The NIHR-funded DACHA project is a four-year study led by Professor Claire Goodman at the University of Hertfordshire. The aim is to explore and enhance how resident quality of life and care data are more systematically shared between the multiple health and social care organisations working with care homes, for mutual benefit.
Work Package 2 (WP2) is co-led by Ms. Lisa Irvine (University of Hertfordshire) and Dr Jenni Burton (University of Glasgow), working with Dr Myzoon Ali (University of Glasgow). The aims for WP2 are to:
- Create a storage place (repository) for randomised control trials (RCTs) which have taken place in UK care homes.
- Use this to inform, going forward, what data could be usefully and routinely collected from UK care homes to help enhance resident quality of life and care.
- Make the repository available to other researchers so that its contents can inform other projects.
What is an RCT?
An RCT is a type of scientific (often medical) experiment that is viewed as the best way to test the effectiveness of new treatments.
Why study needed …
Approximately 420,000 people in England and Wales live in a care home, many with multiple health problems and other life-limiting conditions, including 70% with dementia. Care homes, commissioners and regulators collect and hold a lot of information about residents’ medical history, needs, preferences and care. At present there is no consistent approach to how this is done with consent (including those with dementia) nor how it is used securely. Different people collect different information in different ways, making it difficult to understand the care needs of residents and how these are met as they move between organisations. Consequences include duplication of effort, some needs not being identified or reviewed, feelings of frustration and failures in communication. At a national level it is difficult to plan for future needs of residents, required treatments and services, and to research their effectiveness. A more consistent approach to how information about care home residents is recorded and handled is needed. An agreed data set would help researchers and practitioners enhance the care and quality of life for residents, families, and staff.
WP2 will help to inform the study by sharing what typical information about care homes has previously been gathered through RCTs and found to be helpful.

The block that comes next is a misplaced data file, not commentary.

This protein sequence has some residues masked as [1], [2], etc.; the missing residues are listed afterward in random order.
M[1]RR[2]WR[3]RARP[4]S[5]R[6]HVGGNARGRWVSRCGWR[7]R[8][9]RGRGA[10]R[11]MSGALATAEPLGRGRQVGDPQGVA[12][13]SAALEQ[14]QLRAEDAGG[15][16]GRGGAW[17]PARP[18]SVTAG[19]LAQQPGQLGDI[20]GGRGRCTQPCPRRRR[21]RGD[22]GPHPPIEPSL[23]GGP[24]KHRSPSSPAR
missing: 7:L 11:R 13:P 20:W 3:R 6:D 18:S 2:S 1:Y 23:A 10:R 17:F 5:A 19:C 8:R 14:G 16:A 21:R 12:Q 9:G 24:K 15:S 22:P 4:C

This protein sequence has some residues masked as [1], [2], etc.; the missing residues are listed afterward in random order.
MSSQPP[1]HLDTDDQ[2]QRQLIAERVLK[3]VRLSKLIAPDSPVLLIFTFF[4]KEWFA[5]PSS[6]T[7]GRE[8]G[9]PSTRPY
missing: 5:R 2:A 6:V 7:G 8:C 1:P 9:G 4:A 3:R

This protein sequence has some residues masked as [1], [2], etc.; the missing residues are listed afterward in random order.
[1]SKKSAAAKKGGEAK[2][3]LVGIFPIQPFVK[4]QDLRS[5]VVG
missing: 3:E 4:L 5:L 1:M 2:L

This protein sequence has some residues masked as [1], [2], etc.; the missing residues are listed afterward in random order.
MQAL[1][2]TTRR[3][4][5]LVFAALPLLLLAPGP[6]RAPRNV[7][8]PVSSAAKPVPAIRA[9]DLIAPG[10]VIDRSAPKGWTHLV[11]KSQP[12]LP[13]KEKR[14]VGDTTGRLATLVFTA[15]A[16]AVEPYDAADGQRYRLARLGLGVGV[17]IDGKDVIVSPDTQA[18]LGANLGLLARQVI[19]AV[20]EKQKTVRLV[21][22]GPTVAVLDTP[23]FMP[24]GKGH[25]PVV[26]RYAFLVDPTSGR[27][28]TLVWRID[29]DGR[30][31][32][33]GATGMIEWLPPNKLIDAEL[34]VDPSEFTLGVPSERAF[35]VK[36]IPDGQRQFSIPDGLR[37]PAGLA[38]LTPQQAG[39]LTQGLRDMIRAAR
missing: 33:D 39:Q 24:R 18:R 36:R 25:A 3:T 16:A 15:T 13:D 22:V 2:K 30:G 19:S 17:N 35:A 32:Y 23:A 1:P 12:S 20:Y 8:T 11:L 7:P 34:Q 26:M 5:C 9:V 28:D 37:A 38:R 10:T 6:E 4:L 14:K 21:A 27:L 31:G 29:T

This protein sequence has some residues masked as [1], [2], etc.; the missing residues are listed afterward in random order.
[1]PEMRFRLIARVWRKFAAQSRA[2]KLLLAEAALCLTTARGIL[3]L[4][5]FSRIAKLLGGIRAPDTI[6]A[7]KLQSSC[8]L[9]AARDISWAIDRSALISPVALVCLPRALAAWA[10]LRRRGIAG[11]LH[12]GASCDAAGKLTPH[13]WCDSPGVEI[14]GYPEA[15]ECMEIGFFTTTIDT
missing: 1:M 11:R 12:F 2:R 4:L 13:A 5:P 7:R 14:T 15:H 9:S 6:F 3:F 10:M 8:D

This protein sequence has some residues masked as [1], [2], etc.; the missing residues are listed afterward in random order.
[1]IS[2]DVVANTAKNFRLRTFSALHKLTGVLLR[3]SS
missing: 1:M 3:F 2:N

Questions being asked …
This overall study asks: What is already known about how systems of information (data) sharing between the multiple health and social care organisations working with and for care home residents? How to optimise existing and future collection and use of residents’ data for planning and delivering care and research? What is the minimum amount of information that it is feasible and appropriate to collect routinely and how that can be linked to routinely held information by GPs and hospitals?
Methods being used in WP2 …
There will be four phases: • Phase 1: Identifying UK care home RCTs and establishing a Steering Committee to guide the work • Phase 2: Creating the UK care home RCT repository, preparing and pooling the data from the different RCTs• Phase 3: Analysis of pooled data to inform DACHA study objectives • Phase 4: Preparing the information in the repository to be transferred to another more permanent site (Virtual Trials Archive) for other researchers to use in the future.
To be included in the repository, the RCT must be conducted in a UK care home for adults,
completed and published since2010, involve at least 100 people being studied, have a documented set of rules, able to prove that those involved agreed formally to participate and that the data is trustworthy. It is important that research leads for participating RCTs feel that they are able to influence the study and benefit from it. They will be invited to join a steering committee to guide the work.
Only de-personalised data will be kept in the repository, so that data cannot be identified as belonging to an individual. Proper ways of working will be agreed to ensure data are protected from misuse. The quality of the data will also be checked. Care will be taken to summarise what outcome measures have been collected multiple times, how care home characteristics have been recorded, and contextual aspects of each trial e.g. sample size and follow-up points.
The data in the repository will be analysed for useful information for other researchers (e.g. what are the most popular measures used in care home research). Also the RCTs will be examined to see how how confident we can be that the participants and care homes are similar to other UK care homes, including those not involved in research. The steering committee will be invited to advise on the future uses of the repository data.
The repository will be a legacy of the DACHA study. After DACHA study funding ends in November 2023, the repository will move to its permanent home at the Virtual Trials Archive, University of Glasgow. Other researchers will be able to apply to access the data from this point.
Why findings important …
The findings have the potential to deliver a step-change in how we understand the needs of the care home population and measure their quality of life and care. The repository could be a resource to avoid unnecessary duplication by researchers, but also, those interested in quality improvement in care homes across the country.
Lisa Irvine, University of Hertfordshire: email@example.com
In this ten minute video (featured at the virtual HSRUK2020 conference), Lisa outlines the plans for the repository during the DACHA study and beyond. 17 June 2020.